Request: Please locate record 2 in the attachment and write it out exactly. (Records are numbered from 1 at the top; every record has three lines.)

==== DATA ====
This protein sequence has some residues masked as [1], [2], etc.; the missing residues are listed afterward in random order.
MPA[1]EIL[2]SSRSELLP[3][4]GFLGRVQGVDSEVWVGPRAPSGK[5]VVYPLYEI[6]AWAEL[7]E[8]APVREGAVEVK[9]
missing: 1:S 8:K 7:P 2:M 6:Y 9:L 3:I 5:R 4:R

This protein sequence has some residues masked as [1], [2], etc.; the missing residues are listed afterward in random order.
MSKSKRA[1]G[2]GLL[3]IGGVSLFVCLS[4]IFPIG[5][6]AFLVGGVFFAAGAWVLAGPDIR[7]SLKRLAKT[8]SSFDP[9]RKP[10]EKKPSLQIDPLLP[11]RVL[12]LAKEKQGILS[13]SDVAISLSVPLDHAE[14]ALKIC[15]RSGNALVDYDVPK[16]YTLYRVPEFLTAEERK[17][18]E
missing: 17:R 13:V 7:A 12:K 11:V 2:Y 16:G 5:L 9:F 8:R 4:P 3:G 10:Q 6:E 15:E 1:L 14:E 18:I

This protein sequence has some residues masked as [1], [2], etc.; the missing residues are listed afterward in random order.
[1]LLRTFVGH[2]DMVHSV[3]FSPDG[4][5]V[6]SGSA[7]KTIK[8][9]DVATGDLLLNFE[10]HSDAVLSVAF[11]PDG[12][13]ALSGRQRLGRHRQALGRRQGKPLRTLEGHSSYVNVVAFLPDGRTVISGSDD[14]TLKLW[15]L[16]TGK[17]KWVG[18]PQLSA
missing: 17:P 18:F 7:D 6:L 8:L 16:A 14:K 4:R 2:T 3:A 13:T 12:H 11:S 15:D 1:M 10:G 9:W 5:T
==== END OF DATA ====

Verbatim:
This protein sequence has some residues masked as [1], [2], etc.; the missing residues are listed afterward in random order.
MSKSKRA[1]G[2]GLL[3]IGGVSLFVCLS[4]IFPIG[5][6]AFLVGGVFFAAGAWVLAGPDIR[7]SLKRLAKT[8]SSFDP[9]RKP[10]EKKPSLQIDPLLP[11]RVL[12]LAKEKQGILS[13]SDVAISLSVPLDHAE[14]ALKIC[15]RSGNALVDYDVPK[16]YTLYRVPEFLTAEERK[17][18]E
missing: 17:R 13:V 7:A 12:K 11:V 2:Y 16:G 5:L 9:F 8:R 4:P 3:G 10:Q 6:E 15:E 1:L 14:E 18:I